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Lone Peak High School basketball coach Quincy Lewis has seen a lot of Utah high school basketball over the years.
As the son of former Timpview High head coach Tim Lewis, he remembers watching legends like Danny Vranes, Fred Roberts and Devin Durrant. He played with and against the likes of Shawn Bradley, Ryan Cuff, Jimmy Soto and Ken Roberts while in high school. He recruited Utah high school players as a college coach. He’s coached Tyler Haws and the Emery brothers at Lone Peak.
He’s seen the best players in Utah over the past 30 years and believes T.J. Haws has placed his name among the elite in Utah history.
“He’s as good as or better than any player that has ever played in the state,” Lewis said.
(T.J. is) as good as or better than any player that has ever played in the state.
–Lone Peak Head Coach Quincy Lewis
That’s high praise for the future BYU Cougar, who is the only player in state history to be a starter on four consecutive state championship teams.
“It’s so special,” Haws said. “We knew that coming into this season that we could make history. We worked so hard in practice. We fought through tough times and it’s such a good feeling.”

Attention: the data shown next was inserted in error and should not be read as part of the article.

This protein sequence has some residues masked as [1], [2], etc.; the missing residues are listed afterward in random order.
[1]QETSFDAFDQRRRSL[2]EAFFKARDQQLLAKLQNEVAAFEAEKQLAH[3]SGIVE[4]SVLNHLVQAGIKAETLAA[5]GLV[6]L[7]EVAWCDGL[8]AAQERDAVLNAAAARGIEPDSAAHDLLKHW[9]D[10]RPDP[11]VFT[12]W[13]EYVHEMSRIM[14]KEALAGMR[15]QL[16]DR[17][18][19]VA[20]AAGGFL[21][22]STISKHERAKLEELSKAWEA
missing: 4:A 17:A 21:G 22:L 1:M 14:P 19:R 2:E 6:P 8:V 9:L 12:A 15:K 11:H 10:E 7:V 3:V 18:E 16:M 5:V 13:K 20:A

Haws completes his high school basketball career 10th all-time in scoring in state history and third in 3-pointers made. He was not only first in Class 5A in scoring, but second in assists also.
“He’s got to be the best scorer, but he’s also got to be the most unselfish guy because he gets double teamed,” Lewis said. “He has to trust his teammates and you saw that tonight.”
Haws saved his best for last.
He scored 29 points and made eight 3-pointers in Lone Peak’s 84-66 win over Pleasant Grove in the 5A state championship Saturday night at the Huntsman Center.
T.J. Haws Career Totals
|Career average (103 games)||18.41||2.56||2.93||3.06||1.43|
“We made history this year and I’m so happy to be a part of it and it’s been such a fun ride,” Haws said after cutting the net for a fourth time. "I’m so happy it ended the way it did.”
Haws averaged 31 points per game in the state tournament.
After dedicated most of his life to the game of basketball he will now change his focus for the next two years: He will serve an LDS Church mission to Lyon France.
When he returns he looks forward to continuing his basketball career at BYU, but for now he will enjoy the moment and savor the feeling that comes from making history.
“There is some relief,” Haws said after achieving the goal of winning a fourth state championship. “Now it’s time to celebrate.”